On a typical day of running errands, taking the bus to work, or having a virtual get-together with our coworkers, many people engage in some type of small talk.
Few people, however, know how to master small talk in a deeper and more transformative way.
What do you know about mastering small talk, and do you consider yourself a good conversationalist?
Right now, you can change the way that you talk to others.
Are you ready to get more out of everyday talk?
How To Master Small Talk in 4 Easy Steps
Mastering small talk does not need to feel like an impossibility in your life.
Instead, small talk should be thought of as a skill that you can cultivate with the right tips and tricks as well as enough practice.
Like any skill, you need to take specific steps as you practice and get better.
Small talk is going to take time to get great at, and that’s okay. Everyone has practiced some level of small talk; how are you going to start practicing?
Here are four easy steps that can get you started.
Step 1: What Are Good Small Talk Topics?
One of the things that people worry about the most when thinking about small talk is what they should talk about.
What are good small talk topics?
There are so many different topics that you could consider. Practically any topic that isn’t likely to be immediately controversial is a great option for small talk.
Here are some of the most popular topics for experienced conversationalists:
- Where you are at/the current venue
- Shows, plays, movies, music, other entertainment
- Food or cooking
- Their hobbies
- Their professional responsibilities
- Local interest topics
- Their local favorites
These are just some baseline ideas, which may then inspire some other potential topics in your mind.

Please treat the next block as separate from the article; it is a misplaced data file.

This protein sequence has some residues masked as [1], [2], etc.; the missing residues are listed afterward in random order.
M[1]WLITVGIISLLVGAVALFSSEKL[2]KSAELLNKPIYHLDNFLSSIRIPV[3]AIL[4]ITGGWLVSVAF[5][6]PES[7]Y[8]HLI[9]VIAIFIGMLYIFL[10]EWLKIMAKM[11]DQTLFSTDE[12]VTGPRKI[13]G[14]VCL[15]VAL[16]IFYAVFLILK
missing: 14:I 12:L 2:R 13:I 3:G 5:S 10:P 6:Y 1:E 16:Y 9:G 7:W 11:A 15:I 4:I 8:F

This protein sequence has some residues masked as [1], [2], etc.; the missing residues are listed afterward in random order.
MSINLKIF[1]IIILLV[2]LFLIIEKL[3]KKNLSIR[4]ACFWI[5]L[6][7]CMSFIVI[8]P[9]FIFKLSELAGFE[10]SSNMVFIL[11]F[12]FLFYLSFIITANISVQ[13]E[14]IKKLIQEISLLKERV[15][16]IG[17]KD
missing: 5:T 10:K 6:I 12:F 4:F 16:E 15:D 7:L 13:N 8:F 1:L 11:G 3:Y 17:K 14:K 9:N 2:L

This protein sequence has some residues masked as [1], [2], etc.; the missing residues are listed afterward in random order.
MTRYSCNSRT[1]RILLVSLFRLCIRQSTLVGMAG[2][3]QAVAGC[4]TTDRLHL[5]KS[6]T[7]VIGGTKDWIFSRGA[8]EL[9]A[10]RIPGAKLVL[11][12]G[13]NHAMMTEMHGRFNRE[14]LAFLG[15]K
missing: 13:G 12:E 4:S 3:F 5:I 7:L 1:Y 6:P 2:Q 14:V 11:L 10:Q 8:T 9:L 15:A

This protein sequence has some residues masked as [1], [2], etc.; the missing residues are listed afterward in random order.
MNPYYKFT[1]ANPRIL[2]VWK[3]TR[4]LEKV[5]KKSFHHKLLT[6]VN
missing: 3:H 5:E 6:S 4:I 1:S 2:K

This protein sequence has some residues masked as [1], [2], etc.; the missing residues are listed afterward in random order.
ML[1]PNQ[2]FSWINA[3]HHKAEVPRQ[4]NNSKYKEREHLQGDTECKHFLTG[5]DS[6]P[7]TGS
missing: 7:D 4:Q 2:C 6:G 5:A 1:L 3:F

The key is to find a topic that triggers a good connection with the person you are speaking to.
Don’t be afraid to keep moving from topic to topic until something clicks.
People will engage more enthusiastically with a topic that works with them, so keep moving until you find that topic.
Small talk will be much more enjoyable for everyone if you work to find a good topic.
Step 2: Focus on Emotions and Questions
Small talk is called small talk because it is a light conversation that isn’t focused on deep, heavy topics.
That, however, does not mean that the conversation has to be completely without emotion.
In fact, the most interesting and engaging small talk is going to be a conversation that really brings up things that people feel passionately for.
Passion is not relegated only to difficult or heavy topics; people feel passionate about many different things in their life.
Inspire Emotional Depth
One way to make this happen when conversing is to learn how to ask the right leading questions.
For example, someone might talk to you about how they know the best taco places in town.
Why is it that they know this? The chances are high that they have a deep love for tacos.